Harris and Truono differ sharply on issues in Delaware U.S. Senate debate
Democrat Kerri Evelyn Harris and Republican Gene Truono, discussed the issues during a debate in Hockessin Monday night.
Two of the four U.S. Senate candidates in Delaware’s primary elections faced off during a debate in Hockessin Monday night.
Democrat Kerri Evelyn Harris, a veteran and community advocate, and Republican Gene Truono, a former chief compliance officer at Paypal, discussed local, national and international issues during the civil debate to a packed crowd.
The candidates’ well-funded opponent, incumbent U.S. Senator Tom Carper did not attend the debate due to scheduling conflicts. Republican candidate Rob Arlett, a Sussex county councilman, also did not attend.
Harris and Truono expressed their differing opinions on a number of topics — such as Trump administration policies on relationships with North Korea, Iran and Russia, the best approach to the national debt, and how to improve services for veterans.
Harris and Truono differed sharply on the issue of gun control.
Truono, calling himself a Second Amendment supporter, said he believes the best ways to keep communities safe are undertaking risk assessments of facilities, improving the 911 service, securing schools, and repealing the federal law making schools gun-free zones. He said the cause of America’s gun problem is not guns, but not enough mental health resources.
“We cannot ban guns. We cannot confiscate guns. We should have legislation that protects people, but the gun doesn’t kill somebody, the magazine doesn’t kill somebody — it’s the individual that kills somebody,” Truono said.
Harris is in favor of stronger gun-control measures, such as eliminating high velocity weapons, and silencers.
“I’m a veteran, and know how the velocity of a high-powered rifle can shoot through body, after body, after body,” she said.
Another hot topic in the debate was immigration. Harris and Truono both believe in reforming the immigration system, but disagree on how to get it done.
Truono, while supporting DACA, also supports much of the Trump administration’s immigration policies. He supports the RAISE Act, a bill introduced in the U.S. Senate that would halve the number of green cards issued, and enforce a cap of 50,000 refugee admissions a year.
“What does a wall or border security do? It stops the overflow of illegal drugs,” Truono said. “The wall and border security are not some kind of hateful idea to keep illegal immigrants out. We have ports of entry for people seeking asylum in this country. They have to follow the process.”
Harris argued Trump’s policies make Americans seem racist and xenophobic. She calls for making renewal paperwork more affordable, and bringing back the documented worker program.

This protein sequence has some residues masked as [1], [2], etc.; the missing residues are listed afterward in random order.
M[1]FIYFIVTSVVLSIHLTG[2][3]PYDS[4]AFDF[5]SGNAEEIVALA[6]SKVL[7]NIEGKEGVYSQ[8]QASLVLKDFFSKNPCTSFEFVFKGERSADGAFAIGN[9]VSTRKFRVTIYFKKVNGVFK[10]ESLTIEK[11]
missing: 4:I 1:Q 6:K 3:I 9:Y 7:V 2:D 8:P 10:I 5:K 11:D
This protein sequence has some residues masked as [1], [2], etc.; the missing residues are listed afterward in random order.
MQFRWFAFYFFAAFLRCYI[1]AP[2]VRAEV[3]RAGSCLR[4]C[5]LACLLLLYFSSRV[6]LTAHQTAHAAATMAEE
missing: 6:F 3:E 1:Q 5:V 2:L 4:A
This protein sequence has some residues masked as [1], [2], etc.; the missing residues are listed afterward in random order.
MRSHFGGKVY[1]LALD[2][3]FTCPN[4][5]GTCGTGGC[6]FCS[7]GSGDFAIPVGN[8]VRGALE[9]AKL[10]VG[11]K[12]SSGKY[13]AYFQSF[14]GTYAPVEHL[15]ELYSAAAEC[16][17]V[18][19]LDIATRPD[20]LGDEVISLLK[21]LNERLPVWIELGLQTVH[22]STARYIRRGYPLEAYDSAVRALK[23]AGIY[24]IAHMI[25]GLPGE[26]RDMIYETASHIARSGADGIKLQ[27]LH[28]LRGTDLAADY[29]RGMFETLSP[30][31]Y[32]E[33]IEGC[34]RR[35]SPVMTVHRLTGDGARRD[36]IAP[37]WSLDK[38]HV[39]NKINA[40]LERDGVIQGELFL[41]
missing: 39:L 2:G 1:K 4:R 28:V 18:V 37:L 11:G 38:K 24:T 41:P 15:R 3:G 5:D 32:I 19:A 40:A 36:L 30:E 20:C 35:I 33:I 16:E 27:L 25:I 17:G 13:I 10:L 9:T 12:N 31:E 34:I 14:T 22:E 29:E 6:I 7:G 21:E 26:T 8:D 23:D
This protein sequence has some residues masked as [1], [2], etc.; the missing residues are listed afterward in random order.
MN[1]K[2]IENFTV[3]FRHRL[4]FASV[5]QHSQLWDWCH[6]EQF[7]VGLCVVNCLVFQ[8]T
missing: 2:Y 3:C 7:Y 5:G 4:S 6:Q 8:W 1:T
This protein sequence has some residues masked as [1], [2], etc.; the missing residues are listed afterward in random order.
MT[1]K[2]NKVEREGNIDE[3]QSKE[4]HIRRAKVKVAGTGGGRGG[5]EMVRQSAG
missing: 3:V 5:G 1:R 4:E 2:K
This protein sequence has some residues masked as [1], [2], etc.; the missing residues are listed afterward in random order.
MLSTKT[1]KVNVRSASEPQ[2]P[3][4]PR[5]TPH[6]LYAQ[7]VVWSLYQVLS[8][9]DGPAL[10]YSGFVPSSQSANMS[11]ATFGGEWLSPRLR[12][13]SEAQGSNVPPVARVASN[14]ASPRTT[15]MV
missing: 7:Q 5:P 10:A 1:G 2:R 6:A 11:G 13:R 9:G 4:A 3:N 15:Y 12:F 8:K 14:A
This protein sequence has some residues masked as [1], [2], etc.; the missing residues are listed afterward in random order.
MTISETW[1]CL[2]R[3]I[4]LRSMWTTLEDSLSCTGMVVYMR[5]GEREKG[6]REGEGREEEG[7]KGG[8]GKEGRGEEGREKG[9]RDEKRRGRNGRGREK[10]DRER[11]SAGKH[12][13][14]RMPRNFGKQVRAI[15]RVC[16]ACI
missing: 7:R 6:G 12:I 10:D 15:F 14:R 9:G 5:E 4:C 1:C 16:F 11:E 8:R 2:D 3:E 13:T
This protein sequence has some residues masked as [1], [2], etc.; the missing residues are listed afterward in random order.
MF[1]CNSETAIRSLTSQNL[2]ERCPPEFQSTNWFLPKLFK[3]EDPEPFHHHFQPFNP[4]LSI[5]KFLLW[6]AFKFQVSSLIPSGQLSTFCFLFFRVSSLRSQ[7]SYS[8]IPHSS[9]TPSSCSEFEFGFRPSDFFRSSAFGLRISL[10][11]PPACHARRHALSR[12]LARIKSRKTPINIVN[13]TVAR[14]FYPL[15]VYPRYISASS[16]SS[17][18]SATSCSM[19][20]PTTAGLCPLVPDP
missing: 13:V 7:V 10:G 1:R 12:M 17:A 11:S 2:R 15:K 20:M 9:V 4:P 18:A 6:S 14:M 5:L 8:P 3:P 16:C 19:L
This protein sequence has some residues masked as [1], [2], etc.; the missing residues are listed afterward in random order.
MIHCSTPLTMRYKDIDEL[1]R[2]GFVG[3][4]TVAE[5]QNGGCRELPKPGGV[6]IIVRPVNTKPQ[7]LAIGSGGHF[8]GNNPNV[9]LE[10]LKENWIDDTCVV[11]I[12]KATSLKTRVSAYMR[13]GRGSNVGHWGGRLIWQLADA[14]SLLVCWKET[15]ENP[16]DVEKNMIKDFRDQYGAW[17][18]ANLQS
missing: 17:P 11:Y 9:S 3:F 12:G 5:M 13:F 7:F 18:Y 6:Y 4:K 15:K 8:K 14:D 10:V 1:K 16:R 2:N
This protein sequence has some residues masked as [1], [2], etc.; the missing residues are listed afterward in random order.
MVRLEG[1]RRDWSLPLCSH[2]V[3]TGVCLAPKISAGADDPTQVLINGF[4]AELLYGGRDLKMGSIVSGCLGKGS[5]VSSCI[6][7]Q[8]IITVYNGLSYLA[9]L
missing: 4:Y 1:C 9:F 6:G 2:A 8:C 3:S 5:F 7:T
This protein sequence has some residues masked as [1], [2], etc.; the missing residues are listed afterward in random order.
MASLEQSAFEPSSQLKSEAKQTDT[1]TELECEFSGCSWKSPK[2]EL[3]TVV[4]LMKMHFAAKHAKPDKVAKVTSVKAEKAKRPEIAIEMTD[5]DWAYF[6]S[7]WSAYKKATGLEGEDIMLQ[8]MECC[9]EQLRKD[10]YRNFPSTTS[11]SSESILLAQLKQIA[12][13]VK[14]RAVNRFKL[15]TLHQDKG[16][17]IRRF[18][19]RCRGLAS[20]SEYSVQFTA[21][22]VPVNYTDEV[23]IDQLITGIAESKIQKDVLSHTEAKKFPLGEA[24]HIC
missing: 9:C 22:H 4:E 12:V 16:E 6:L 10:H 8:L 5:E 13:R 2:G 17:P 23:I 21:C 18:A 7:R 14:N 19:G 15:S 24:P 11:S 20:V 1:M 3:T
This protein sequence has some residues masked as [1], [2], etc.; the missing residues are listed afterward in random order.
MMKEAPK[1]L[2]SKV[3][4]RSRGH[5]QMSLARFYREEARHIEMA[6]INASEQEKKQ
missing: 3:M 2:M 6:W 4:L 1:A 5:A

“There were people who said, ‘Turn away Jewish people from coming to this country,’ and if we would have listened we wouldn’t have had Einstein, we wouldn’t have the ability to win the war we were fighting in World War II, if we said immigrants couldn’t come we wouldn’t have people creating companies like Apple,” she said.
On a local level, the candidates briefly debated subjects such as sea level rise, Delaware’s deal with Gulftainer to expand the Port of Wilmington, and how to encourage corporations to remain in the state.
Truono said he’s not in favor of using tax incentives to bring businesses here, and wants Delaware to focus on technology jobs.
“I believe the future of our economy is technology, artificial intelligence, Blockchain, crypto currencies,” he said. “I think Blockchain and technology is something this country needs to get behind, because we need to be a leader in technology. We can bring those jobs to Delaware because we have the infrastructure from the banking industry, and I think it will be helpful to bring not only jobs to Delaware in the short-term, but in the long-term, because the future is technology.”
Harris said there aren’t enough job opportunities in Delaware to encourage young professionals to remain in the state.
“In Sussex County, we do not have high-speed internet. When you go down there, you have a lot of hope that’s been lost because there is no industry. If we put in the proper infrastructure we could have a new Silicon Valley right here,” she said.
“You talk about bringing technology, how can we do it if we’re not technologically advanced? In New Castle County we depend on banking industries, and we keep saying if we give them incentives they’ll say. But … we see when things go wrong for them they don’t take care of Delawareans — they lay us off. The same happened with AstraZeneca. We gave them all these deals and when they came to the end of the contract they left us. We’re not seeing the incentives are helping Delawareans, we’re seeing incentives are helping incorporations.”
The primary is on Sept. 6.
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